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Impact of Genetic Testing in Transthyretin (ATTR) Cardiac Amyloidosis

  • Deepa M. GopalEmail author
  • Frederick L. Ruberg
  • Omar K. Siddiqi
Biomarkers of Heart Failure (J. Grodin & W.H.W. Tang, Section Editors)
Part of the following topical collections:
  1. Topical Collection on Biomarkers of Heart Failure

Abstract

Purpose of Review

The review’s main focus centers on the genetics of hereditary cardiac amyloidosis, highlighting the opportunities and challenges posed by the widespread availability of genetic screening and diagnostic cardiac imaging.

Recent Findings

Advancements in cardiac imaging, heightened awareness of the ATTR amyloidosis diagnosis, and greater access to genetic testing have all led to an increased appreciation of the prevalence of ATTR cardiac amyloidosis. Elucidation of the TTR molecular structure and effect of mutations on TTR function have allowed for novel TTR therapy development leading to clinical implementation of transthyretin stabilizers and transthyretin gene silencers.

Summary

The transthyretin amyloidoses are a diverse group of protein misfolding disorders with cardiac and peripheral/autonomic nervous system manifestations due to protein deposition. Genetic screening allows for the early identification of asymptomatic TTR mutation carriers. With the advent of TTR-specific therapeutics, clinical guidance is necessary for the management of individuals with mutations in the TTR gene without evidence of disease.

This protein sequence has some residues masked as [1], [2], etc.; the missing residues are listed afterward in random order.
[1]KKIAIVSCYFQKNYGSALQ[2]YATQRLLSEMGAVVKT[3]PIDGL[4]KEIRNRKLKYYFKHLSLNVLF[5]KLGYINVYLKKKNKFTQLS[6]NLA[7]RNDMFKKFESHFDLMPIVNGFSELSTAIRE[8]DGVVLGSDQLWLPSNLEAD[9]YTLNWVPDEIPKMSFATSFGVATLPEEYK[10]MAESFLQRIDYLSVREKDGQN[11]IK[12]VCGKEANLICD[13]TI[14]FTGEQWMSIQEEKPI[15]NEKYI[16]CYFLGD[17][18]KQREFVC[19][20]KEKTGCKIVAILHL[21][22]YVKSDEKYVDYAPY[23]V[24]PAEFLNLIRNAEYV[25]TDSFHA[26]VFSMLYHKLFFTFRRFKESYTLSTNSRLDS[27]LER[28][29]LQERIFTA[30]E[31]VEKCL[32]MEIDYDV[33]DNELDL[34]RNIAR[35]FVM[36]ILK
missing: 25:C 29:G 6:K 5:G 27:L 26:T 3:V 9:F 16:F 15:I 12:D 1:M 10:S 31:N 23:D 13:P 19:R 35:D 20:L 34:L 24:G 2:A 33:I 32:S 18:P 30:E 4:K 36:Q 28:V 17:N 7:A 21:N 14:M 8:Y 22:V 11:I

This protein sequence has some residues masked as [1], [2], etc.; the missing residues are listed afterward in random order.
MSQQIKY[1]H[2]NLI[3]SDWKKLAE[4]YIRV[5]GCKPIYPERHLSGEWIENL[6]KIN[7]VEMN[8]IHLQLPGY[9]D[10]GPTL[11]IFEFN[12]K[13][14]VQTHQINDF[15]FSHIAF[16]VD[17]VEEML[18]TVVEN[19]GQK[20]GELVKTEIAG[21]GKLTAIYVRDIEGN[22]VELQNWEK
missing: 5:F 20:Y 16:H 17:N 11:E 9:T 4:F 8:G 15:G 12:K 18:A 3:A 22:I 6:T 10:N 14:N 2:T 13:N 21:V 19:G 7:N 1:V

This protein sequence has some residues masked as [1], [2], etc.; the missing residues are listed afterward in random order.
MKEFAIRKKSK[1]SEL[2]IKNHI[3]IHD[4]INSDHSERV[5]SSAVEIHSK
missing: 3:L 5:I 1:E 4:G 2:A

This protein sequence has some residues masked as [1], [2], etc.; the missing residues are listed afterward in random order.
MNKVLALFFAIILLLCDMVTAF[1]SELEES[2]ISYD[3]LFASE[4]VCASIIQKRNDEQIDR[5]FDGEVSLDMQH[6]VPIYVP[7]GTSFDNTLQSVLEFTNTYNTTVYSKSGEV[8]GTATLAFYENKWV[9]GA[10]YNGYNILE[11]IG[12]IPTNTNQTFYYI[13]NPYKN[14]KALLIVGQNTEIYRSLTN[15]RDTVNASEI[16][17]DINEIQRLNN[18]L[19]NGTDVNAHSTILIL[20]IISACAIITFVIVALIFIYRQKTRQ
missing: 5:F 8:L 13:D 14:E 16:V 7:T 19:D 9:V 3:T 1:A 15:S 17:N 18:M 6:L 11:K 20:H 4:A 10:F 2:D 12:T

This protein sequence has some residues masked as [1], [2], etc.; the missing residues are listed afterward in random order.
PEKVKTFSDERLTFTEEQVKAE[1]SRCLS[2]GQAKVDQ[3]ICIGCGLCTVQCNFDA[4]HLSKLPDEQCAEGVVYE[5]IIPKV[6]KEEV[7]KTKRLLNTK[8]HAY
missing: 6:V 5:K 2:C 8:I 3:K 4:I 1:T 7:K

Keywords

Cardiac amyloidosis Transthyretin Hereditary amyloidosis Cardiomyopathy Genetic cardiomyopathy 

Notes

Funding Information

Dr. Gopal is supported by a career development grant from the American Heart Association (FTF 17FTF33670369). Dr. Ruberg is supported by the National Institutes of Health (R01 HL139671).

Compliance with Ethical Standards

Conflict of Interest

Dr. Ruberg and Dr. Gopal receive research funding from Eidos Therapeutics. Dr. Ruberg receives research and consulting income from Pfizer. Dr. Siddiqi has no conflicts to disclose.

Human and Animal Rights and Informed Consent

This article does not contain any studies with human or animal subjects performed by any of the authors.

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Copyright information

© Springer Science+Business Media, LLC, part of Springer Nature 2019

Authors and Affiliations

  • Deepa M. Gopal
    • 1
    • 2
    Email author
  • Frederick L. Ruberg
    • 1
    • 2
    • 3
  • Omar K. Siddiqi
    • 1
    • 2
  1. 1.Amyloidosis Center Boston University School of Medicine, Boston Medical CenterBostonUSA
  2. 2.Section of Cardiovascular MedicineBoston University School of Medicine, Boston Medical CenterBostonUSA
  3. 3.Department of RadiologyBoston University School of Medicine, Boston Medical CenterBostonUSA

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